Investigations of Electron Transport Properties in Metal-Organic Frameworks for Catalytic Applications

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Virginia Tech


Metal-organic frameworks (MOFs) have attracted much attention in the past few decades due to their ordered, crystalline nature, synthetic tunability, and porosity. MOFs represent a class of hybrid inorganic-organic materials that have been investigated for their applications in areas such as gas sorption and separation, catalysis, drug delivery, and electron or proton conduction. It has been the goal of my graduate research to investigate MOFs for their ability to transport electrons and store and separate gases for ultimate catalytic applications in alternative energy generation. I aim to provide new insight into the design and development of stable MOFs for such applications.

We first investigated a cobalt(III) porphyrin based MOF comprised of Co(II)-carboxylate nodes, designated as CoPIZA, for its electron transport capabilities. Thin films of CoPIZA were formed solvothermally on conductive fluorine-doped tin oxide (FTO) substrates and used for electrochemical characterization. Electrochemistry coupled with spectroscopic analysis of the CoPIZA film revealed reversible reduction of the cobalt centers of the porphyrin linkers with maintenance of the overall framework structure. The mechanism of charge transport throughout the film was facilitated by redox hopping of electrons between the metal centers of the nodes and linkers.

The ability to incorporate desired properties, such as pore functionalities or open metal centers, into frameworks makes them attractive for applications in separation of gaseous mixtures, such as CO2/N2 from combustion power plants. To investigate the selective adsorption properties, we performed gas sorption measurements on bulk MOF materials to determine their affinity toward CO2. Two Zn-based MOFs containing 2,5-pyridine dicarboxylate linkers were prepared in our laboratory and contained unsaturated Zn(II) metal centers, which possess a binding site on the metal without an activation procedure to remove bound solvent molecules. These MOFs were compared to the well-known Zn-based MOF-69C containing 1,4-benzene dicarboxylate linkers. Thermodynamic analysis of the gas sorption data revealed that the mechanism of CO2 binding involved the coordinatively unsaturated Zn(II) center. The microporous MOF also demonstrated selectivity for CO2 over N2 under the same conditions. As these materials were able to uptake CO2, their ability to transport electrons was also investigated for ultimate applications in catalysis. Electrochemical impedance spectroscopy was performed on the bulk MOF powders and was coupled with solid-state nuclear magnetic resonance spectroscopy. These results determined that the conduction mechanism proceeded via solvent molecules within the pores of the framework.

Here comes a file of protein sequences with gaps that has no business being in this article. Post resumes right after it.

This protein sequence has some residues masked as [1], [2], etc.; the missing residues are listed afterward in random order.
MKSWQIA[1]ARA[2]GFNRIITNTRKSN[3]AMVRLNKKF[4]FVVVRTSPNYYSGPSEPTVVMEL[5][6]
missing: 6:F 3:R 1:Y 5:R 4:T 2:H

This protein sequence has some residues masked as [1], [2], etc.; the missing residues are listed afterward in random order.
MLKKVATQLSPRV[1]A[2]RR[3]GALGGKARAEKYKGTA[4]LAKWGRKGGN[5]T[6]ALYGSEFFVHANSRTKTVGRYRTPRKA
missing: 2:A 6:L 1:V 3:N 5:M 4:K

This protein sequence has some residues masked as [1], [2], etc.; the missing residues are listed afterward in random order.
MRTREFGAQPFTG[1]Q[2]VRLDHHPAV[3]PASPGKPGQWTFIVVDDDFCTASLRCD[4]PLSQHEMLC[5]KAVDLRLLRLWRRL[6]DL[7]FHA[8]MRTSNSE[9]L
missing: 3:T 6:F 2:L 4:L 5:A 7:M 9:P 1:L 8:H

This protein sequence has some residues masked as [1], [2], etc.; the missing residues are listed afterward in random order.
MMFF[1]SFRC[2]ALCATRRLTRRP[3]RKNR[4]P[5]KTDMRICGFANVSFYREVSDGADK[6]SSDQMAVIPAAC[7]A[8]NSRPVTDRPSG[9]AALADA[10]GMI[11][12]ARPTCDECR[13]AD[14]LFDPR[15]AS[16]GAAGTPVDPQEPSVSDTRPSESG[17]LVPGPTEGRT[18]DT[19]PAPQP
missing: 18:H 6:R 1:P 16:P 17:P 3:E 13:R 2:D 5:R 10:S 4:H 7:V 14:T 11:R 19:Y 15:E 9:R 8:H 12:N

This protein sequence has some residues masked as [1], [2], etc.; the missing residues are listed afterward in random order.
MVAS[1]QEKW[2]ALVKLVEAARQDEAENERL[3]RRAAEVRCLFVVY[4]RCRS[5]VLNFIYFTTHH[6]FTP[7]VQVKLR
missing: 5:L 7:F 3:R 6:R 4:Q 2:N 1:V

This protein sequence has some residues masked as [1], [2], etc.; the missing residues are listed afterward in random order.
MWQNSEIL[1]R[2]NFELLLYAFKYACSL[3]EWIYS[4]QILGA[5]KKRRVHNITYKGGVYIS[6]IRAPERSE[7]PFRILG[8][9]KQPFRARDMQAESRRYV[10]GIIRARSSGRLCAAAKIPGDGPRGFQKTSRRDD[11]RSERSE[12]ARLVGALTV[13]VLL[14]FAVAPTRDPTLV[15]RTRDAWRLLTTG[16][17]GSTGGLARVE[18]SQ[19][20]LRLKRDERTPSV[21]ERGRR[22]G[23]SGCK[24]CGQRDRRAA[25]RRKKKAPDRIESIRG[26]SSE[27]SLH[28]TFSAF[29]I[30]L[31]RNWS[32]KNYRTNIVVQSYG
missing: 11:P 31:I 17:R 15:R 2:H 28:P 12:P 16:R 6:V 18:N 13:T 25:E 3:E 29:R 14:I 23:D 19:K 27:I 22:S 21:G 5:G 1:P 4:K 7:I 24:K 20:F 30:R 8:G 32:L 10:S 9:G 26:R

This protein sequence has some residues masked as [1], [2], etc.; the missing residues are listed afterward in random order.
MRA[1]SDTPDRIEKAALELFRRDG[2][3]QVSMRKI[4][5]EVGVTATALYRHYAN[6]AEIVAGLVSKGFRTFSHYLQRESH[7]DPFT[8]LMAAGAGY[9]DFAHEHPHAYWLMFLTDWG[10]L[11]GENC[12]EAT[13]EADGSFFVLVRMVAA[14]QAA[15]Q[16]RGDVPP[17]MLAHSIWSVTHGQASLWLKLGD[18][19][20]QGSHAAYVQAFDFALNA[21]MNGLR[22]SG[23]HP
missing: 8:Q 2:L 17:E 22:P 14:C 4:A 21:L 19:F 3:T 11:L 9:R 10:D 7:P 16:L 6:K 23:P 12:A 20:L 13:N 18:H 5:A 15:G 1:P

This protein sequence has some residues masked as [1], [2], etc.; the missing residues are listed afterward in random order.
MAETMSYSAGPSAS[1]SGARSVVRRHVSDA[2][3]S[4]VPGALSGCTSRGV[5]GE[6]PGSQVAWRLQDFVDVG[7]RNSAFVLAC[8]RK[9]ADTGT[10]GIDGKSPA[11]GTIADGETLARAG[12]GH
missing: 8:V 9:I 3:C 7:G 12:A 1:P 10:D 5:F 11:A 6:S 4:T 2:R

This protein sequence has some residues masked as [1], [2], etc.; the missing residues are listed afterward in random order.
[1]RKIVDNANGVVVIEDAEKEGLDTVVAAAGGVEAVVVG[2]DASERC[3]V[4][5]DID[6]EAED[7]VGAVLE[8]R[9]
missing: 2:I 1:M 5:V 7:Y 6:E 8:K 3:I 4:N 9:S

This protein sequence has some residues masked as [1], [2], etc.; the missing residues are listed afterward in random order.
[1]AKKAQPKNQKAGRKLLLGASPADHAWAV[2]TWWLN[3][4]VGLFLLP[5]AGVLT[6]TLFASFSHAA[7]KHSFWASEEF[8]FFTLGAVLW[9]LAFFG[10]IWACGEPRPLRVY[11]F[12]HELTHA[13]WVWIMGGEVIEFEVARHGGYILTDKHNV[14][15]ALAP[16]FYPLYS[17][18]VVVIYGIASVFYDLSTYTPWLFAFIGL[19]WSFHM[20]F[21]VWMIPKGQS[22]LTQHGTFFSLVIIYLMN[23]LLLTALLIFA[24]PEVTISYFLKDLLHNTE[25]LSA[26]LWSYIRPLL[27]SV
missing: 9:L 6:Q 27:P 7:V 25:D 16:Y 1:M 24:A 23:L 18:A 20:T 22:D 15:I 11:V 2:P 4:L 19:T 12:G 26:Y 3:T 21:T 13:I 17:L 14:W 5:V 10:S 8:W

The catalytic ability toward water oxidation of two MOFs was investigated electrochemically. Initial studies focused on a cobalt-based MOF comprised of 2-pyrimidinolate (pymo) linkers, designated as Co(pymo)2, which was prepared on FTO via drop-casting and used for electrochemical experiments. At applied anodic potentials, the CoII centers of Co(pymo)2 became oxidized to form a Co-oxide species on the electrode surface, which was found to be the active catalysis for water oxidation. Further investigations utilized a notably more stable Zr-based MOF with nickel(II) porphyrin linkers, designated as PCN-224-Ni. PCN-224-Ni was prepared solvothermally on FTO and used directly for electrochemical water oxidation. The mechanism of water oxidation at PCN-224-Ni proceeds via oxidation of the porphyrin macrocycle followed by binding of water to the Ni(II) center. Cooperative proton transfer to the Zr-oxo node facilitated water oxidation with the eventual release of O2. Thorough characterization revealed that PCN-224-Ni retained its structural integrity over the course of electrochemical catalysis.

These results have allowed us a deeper understanding of the mechanisms of electron transport and conduction throughout frameworks. Specifically, the incorporation of metalloporphyrin molecules with redox active metal centers coupled with the presence of redox active metal nodes resulted in redox hopping charge transport throughout the MOF. In addition, the presence of solvent molecules in the pores of the framework provided an extended network for charge transport. We have gained insight into the structure-function relationship of MOFs for applications in selective gas sorption, where an unsaturated metal center serves as the binding site for gas molecules. Finally, through selection of the components that comprise the framework, a stable metalloporphyrin MOF was found to be capable of electrochemically facilitating the water oxidation reaction. As a result, we have gained valuable insight into the properties of frameworks necessary for charge transport and stability, which will allow for further improvements in the smart design of MOFs for catalytic applications.



metal-organic frameworks, MOFs, thin film, electron transport, gas storage, electrochemistry, catalysis, electrocatalysis, alternative energy, water oxidation